This is an archived article that was published on sltrib.com in 2016, and information in the article may be outdated. It is provided only for personal research purposes and may not be reprinted.

A state-funded commission aimed at tackling myriad problems with Utah's public-defender system is now up and running.

Members of the Indigent Defense Commission — newly formed after this year's legislative session — gave an update on their progress during a Wednesday judiciary interim committee hearing at the Utah State Capital.

Chairman Michael Zimmerman told lawmakers that over the summer the governor appointed county and city officials, defense attorneys and other legal representatives to the committee.

One of their first actions was to appoint an executive director — but Zimmerman said that process was delayed after a front-runner for the position, federal public defender Kent Hart, died in an accident in Norway in July. Hart, who was the executive director of the Utah Association of Criminal Defense Lawyers, was outspoken about the state not meeting its constitutional requirement to provide legal help to those who can't afford it.

Zimmerman said the commission expanded its search after Hart's passing, and appointed defense attorney Joanna Landau to the position. She began working in early October, she told the commission, and is currently hiring required staff. Their first meeting is scheduled for November.

The U.S. Supreme Court ruled in 1963 that defendants facing possible jail time are entitled to counsel, even if they can't afford it. Utah is one of two states in the nation that delegate this responsibility to individual counties, which have had no state oversight to guide their efforts in meeting the Sixth Amendment obligation.

Each county differs in how it handles that responsibility. In Salt Lake and Utah counties, a nonprofit public defender association provides services, while other counties rely on contracts with public defenders or private attorneys.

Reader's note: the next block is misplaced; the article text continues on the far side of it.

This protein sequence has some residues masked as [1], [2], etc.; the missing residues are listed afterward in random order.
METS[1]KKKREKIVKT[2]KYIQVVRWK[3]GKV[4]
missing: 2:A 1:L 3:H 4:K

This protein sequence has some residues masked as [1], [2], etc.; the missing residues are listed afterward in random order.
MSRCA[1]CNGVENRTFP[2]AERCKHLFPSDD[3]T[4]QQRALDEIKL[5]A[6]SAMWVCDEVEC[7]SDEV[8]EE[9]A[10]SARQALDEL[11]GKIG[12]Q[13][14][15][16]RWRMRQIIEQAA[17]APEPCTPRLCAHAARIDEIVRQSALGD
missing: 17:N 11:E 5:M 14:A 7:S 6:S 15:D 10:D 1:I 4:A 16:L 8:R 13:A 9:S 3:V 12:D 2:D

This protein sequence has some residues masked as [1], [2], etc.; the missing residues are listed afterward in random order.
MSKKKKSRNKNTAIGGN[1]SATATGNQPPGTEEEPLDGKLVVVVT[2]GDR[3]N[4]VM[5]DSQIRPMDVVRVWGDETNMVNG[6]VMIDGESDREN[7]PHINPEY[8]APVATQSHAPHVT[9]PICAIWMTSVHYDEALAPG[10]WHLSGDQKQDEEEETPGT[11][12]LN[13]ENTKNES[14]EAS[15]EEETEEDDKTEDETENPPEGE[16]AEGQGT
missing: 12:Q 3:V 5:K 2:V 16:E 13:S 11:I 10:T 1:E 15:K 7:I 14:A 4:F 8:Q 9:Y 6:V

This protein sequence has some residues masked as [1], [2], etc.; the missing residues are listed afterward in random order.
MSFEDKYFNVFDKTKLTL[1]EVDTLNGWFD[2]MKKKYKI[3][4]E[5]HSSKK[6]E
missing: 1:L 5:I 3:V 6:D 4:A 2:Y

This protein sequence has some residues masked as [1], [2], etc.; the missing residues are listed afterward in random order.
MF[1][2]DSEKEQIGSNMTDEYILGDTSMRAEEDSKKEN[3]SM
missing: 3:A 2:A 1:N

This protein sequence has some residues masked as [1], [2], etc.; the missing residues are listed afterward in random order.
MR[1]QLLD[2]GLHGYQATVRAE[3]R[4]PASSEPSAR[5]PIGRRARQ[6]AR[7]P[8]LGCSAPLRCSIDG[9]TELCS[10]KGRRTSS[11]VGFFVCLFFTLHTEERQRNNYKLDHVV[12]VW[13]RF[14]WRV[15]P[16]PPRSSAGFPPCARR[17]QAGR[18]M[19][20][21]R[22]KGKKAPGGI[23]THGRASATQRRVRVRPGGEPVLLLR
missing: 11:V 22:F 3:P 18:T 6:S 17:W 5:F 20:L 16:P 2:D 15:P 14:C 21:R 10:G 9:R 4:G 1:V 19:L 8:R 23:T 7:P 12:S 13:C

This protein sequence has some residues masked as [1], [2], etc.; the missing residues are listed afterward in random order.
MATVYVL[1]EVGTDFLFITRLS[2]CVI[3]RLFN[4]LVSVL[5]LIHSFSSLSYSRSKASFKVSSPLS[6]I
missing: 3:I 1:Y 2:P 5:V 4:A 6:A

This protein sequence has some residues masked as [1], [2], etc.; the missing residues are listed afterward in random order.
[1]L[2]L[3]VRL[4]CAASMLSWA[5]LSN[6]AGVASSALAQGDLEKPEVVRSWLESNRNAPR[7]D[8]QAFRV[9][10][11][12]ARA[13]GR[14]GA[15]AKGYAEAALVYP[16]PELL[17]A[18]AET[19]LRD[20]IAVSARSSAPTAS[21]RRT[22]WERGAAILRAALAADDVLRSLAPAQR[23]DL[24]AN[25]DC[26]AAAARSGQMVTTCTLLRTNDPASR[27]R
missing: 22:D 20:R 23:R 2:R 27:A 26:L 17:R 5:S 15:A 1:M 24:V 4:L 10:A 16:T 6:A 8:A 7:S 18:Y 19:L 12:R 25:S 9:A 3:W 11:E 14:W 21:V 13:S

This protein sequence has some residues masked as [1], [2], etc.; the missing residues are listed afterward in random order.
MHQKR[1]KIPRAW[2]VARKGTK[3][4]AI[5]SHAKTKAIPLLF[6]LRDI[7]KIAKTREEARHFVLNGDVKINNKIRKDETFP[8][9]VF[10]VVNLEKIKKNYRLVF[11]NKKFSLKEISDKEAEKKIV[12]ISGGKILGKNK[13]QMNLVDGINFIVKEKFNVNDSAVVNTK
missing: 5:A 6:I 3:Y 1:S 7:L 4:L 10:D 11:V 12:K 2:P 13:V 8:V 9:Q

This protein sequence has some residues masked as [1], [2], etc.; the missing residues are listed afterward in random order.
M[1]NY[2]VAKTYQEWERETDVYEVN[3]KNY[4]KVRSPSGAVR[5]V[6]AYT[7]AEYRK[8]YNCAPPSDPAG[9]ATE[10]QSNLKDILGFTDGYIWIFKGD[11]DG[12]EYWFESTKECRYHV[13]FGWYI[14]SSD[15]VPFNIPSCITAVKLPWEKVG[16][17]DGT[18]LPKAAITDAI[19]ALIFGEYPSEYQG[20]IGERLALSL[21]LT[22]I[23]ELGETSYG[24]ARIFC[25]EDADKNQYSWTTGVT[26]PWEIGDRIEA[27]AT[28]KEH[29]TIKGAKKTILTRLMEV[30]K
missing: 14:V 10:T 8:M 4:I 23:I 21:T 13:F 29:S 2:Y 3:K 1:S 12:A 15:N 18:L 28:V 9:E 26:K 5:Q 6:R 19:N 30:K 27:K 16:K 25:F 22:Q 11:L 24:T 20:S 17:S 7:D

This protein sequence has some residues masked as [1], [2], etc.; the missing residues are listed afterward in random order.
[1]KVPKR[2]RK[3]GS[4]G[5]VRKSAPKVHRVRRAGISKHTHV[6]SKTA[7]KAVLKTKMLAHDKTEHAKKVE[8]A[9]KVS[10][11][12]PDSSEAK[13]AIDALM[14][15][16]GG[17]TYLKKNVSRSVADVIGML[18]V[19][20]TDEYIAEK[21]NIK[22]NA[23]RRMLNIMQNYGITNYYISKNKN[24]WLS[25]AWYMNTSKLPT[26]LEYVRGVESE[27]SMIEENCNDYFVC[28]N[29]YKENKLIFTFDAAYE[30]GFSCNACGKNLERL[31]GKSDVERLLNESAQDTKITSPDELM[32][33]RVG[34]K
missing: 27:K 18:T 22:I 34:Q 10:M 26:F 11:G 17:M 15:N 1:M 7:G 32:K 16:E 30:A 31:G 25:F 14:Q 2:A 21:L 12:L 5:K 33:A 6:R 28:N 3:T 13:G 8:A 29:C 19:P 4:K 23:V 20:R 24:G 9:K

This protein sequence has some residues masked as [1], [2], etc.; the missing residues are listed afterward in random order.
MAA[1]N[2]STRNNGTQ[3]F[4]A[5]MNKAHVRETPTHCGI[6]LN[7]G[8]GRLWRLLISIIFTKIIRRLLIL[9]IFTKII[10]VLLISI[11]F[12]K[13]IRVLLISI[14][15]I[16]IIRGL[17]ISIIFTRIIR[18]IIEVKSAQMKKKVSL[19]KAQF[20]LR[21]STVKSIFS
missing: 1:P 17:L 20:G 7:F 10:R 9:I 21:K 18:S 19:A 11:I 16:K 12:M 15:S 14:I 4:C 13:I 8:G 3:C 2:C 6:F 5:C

Zimmerman said the commission hopes to quickly dole out $1.5 million in funding to counties in the most need, while also beginning to collect data about how the counties and cities provide public defenders.

"[The state] has never gathered data and has never given [the counties] any money," Zimmerman said. "We need to put in place statewide information to give them feedback. But in the process, we can certainly identify some that are in worse need than others and put some of this money out pretty quickly."

The commission is a result of four years of study by a state task force, which included hiring the Sixth Amendment Center to review the way the accused are being represented in Utah.

Last year, the center released a report that found many flaws in the system. One of those flaws is in justice courts, where people often connect with the court system for the first time and over half of defendants are never provided legal representation. The report also found that in district courts, where more people are receiving public defenders, "systemic deficiencies" prevent those attorneys from effectively advocating for their clients. Those issues include flat-fee public defense contracts, which results in overworked attorneys who have no incentive to take cases to trial or put work into the cases, as well as county attorneys who are advising commissioners on whom to give the public defender contracts to —¬†essentially picking their opponent in court.

The American Civil Liberties Union of Utah filed a lawsuit against the state in June, saying legislators' actions in creating the commission was not enough to meet the constitutional requirement. The lawsuit is now pending in federal court as the ACLU seeks class action status.

Twitter: @jm_miller

comments powered by Disqus